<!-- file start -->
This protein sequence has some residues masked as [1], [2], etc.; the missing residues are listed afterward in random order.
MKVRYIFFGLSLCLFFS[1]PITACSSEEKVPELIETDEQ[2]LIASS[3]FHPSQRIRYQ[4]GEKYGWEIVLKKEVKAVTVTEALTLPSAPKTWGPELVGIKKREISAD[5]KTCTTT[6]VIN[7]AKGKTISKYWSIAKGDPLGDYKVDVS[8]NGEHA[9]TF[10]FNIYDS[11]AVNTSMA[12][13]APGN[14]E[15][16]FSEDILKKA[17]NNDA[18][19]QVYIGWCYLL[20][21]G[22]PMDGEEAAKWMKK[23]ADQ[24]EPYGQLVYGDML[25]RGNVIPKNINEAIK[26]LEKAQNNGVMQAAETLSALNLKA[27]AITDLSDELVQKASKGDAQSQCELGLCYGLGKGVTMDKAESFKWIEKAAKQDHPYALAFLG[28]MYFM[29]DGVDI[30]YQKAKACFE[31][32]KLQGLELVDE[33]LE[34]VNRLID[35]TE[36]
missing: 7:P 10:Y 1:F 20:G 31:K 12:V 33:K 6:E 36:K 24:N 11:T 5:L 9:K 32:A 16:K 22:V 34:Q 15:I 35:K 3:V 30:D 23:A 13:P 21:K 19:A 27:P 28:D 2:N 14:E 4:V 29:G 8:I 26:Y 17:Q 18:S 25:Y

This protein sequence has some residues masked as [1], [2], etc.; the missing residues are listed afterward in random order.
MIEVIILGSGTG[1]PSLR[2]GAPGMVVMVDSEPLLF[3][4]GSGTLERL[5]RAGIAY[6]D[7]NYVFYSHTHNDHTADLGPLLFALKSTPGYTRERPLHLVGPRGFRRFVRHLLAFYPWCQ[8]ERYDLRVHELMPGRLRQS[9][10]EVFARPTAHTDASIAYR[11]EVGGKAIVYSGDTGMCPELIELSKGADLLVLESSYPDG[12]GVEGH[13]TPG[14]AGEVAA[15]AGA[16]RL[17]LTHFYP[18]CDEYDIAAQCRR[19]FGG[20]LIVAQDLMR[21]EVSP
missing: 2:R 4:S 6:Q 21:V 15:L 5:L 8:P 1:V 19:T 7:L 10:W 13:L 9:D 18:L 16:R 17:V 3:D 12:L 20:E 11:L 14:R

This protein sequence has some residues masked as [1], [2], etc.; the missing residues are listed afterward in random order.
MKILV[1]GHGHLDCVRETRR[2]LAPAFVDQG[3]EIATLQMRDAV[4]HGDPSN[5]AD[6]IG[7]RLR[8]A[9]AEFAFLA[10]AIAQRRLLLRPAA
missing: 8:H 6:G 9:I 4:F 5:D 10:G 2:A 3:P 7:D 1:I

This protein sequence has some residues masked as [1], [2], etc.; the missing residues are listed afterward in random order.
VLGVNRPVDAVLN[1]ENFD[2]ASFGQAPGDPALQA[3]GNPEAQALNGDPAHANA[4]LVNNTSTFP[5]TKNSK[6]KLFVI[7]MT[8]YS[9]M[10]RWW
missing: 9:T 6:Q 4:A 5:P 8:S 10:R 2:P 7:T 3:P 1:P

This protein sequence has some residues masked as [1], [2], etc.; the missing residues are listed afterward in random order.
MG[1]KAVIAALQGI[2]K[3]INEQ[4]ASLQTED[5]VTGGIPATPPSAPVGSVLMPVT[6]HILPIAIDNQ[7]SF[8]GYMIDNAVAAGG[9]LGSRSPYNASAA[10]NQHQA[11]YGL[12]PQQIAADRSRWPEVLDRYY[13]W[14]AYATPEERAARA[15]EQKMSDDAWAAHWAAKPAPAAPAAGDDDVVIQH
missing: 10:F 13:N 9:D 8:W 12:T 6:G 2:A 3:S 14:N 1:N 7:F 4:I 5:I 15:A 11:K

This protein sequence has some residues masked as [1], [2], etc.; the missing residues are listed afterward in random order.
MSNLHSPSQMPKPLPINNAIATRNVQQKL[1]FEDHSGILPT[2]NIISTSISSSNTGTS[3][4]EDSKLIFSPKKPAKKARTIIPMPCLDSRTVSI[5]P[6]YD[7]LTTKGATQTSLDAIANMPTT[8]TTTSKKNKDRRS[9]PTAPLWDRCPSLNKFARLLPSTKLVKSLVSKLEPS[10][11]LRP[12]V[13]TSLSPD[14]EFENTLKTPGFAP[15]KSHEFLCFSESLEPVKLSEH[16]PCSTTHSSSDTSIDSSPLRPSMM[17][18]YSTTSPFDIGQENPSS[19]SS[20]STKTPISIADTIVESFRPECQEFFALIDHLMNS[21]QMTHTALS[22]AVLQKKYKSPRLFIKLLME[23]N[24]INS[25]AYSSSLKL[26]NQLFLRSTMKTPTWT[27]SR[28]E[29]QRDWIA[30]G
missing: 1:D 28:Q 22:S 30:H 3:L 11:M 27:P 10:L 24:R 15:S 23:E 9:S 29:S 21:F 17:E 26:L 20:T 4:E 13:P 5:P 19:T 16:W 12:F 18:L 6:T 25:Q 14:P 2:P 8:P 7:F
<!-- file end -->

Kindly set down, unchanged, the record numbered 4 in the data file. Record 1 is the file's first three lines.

This protein sequence has some residues masked as [1], [2], etc.; the missing residues are listed afterward in random order.
VLGVNRPVDAVLN[1]ENFD[2]ASFGQAPGDPALQA[3]GNPEAQALNGDPAHANA[4]LVNNTSTFP[5]TKNSK[6]KLFVI[7]MT[8]YS[9]M[10]RWW
missing: 9:T 6:Q 4:A 5:P 8:S 10:R 2:P 7:T 3:P 1:P